On June 5, 2002, I awoke before dawn to turn on the TV, and sat alone to watch the event that millions (billions?) were watching all over the world, the World Cup. The opening match for the U.S. was against heavily favored Portugal, and in quick succession the U.S. scored three goals, then held on for a 3-2 victory. When the phone rang at the game's conclusion, I screamed in joy at whomever had called to share the moment with me (my father). My celebration was fairly jarring to Kathy, as she had been awoken by the call and had picked up the phone to see who was calling. This game began a wonderful journey for the U.S. team, one that ended far later than anyone had a right to hope for, in a quarterfinal match against Germany that many feel the U.S. should have won.
Since that time, American soccer fans (don't laugh -- there are many of us) have been looking forward to this year's World Cup, feeling that even if the team couldn't win, they could show that the results in 2002 weren't a fluke. I considered going to Germany for the Cup, but knowing that Kathy might be pregnant now prevented me from pursuing it (good thing too!). So I put that possibility out of my mind. I put it so far out of my mind that when I scheduled a visit to see my college roommate Pete in Montana, I neglected to consider that I'd be flying back during the U.S.'s first match. Yesterday morning, as I was getting ready to head to the airport, I remarked to Pete how envious I was of the people I knew who'd gone to the match. I thought I'd be able to at least watch the first half at the airport, but Bozeman's airport was devoid of televisions past the security gate (and the only one I saw before then was in a bar that wasn't open).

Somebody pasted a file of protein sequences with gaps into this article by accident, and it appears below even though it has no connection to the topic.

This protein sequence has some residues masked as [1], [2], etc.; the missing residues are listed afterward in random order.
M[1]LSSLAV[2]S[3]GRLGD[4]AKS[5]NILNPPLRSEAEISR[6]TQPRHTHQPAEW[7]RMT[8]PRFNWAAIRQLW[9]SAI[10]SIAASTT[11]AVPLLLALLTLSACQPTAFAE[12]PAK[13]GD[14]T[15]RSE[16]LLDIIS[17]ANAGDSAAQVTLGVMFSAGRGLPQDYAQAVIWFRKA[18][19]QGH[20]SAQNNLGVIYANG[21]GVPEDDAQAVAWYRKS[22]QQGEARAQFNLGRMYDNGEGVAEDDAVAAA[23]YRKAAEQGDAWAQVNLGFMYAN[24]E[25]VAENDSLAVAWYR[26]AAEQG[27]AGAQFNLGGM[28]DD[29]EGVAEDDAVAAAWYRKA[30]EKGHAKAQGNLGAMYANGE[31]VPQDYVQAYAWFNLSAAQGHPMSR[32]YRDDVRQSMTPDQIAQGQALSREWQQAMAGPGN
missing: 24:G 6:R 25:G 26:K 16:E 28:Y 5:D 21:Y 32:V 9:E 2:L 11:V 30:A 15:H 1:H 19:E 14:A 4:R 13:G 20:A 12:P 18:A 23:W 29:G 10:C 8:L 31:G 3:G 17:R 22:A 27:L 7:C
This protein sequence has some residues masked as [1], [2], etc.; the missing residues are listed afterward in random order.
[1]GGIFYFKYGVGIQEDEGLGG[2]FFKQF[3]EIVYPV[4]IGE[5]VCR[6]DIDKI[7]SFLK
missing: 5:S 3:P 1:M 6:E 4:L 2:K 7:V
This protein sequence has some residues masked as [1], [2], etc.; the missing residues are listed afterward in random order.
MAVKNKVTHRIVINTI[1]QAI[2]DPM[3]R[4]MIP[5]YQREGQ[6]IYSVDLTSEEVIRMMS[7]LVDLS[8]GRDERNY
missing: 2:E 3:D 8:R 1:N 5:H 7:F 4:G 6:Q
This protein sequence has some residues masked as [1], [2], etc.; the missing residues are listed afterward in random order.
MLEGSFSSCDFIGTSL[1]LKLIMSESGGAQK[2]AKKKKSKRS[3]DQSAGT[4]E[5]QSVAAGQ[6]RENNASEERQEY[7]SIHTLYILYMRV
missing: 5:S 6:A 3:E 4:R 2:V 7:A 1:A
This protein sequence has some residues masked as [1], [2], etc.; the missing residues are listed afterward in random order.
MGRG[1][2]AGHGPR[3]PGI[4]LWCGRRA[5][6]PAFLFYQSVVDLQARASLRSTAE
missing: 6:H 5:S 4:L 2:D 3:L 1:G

Upon arrival at Minneapolis, I called one friend while we were taxiing (no answer), then looked around for a TV to tell me the result. It took fifteen minutes, but upon learning of the 3-0 shellacking the team suffered at the hands (feet?) of the Czechs, suddenly I didn't feel so unfortunate to miss watching the match, and the envy for the people I knew at the game had shriveled into pity. Many had thought that the U.S. wouldn't advance to the next round of the Cup anyhow, given that they're in the same group as the Czechs (ranked second in the World, behind only Brazil) and the Italians, and that only two of the four teams advance. After yesterday's debacle, however, it will take a miracle (in case of a tie in the standings, goal differential is a factor in determining who advances). And so, after only 90 minutes of the tournament, four years of anticipation have given way to mourning, as now all the U.S. can reasonably do is play for pride (and for a better result than in 1998, when the team was deemed number 32 out of the 32 teams in the tournament).
I guess it's time to restart the four-year-long timer, in anticipation of the 2010 World Cup.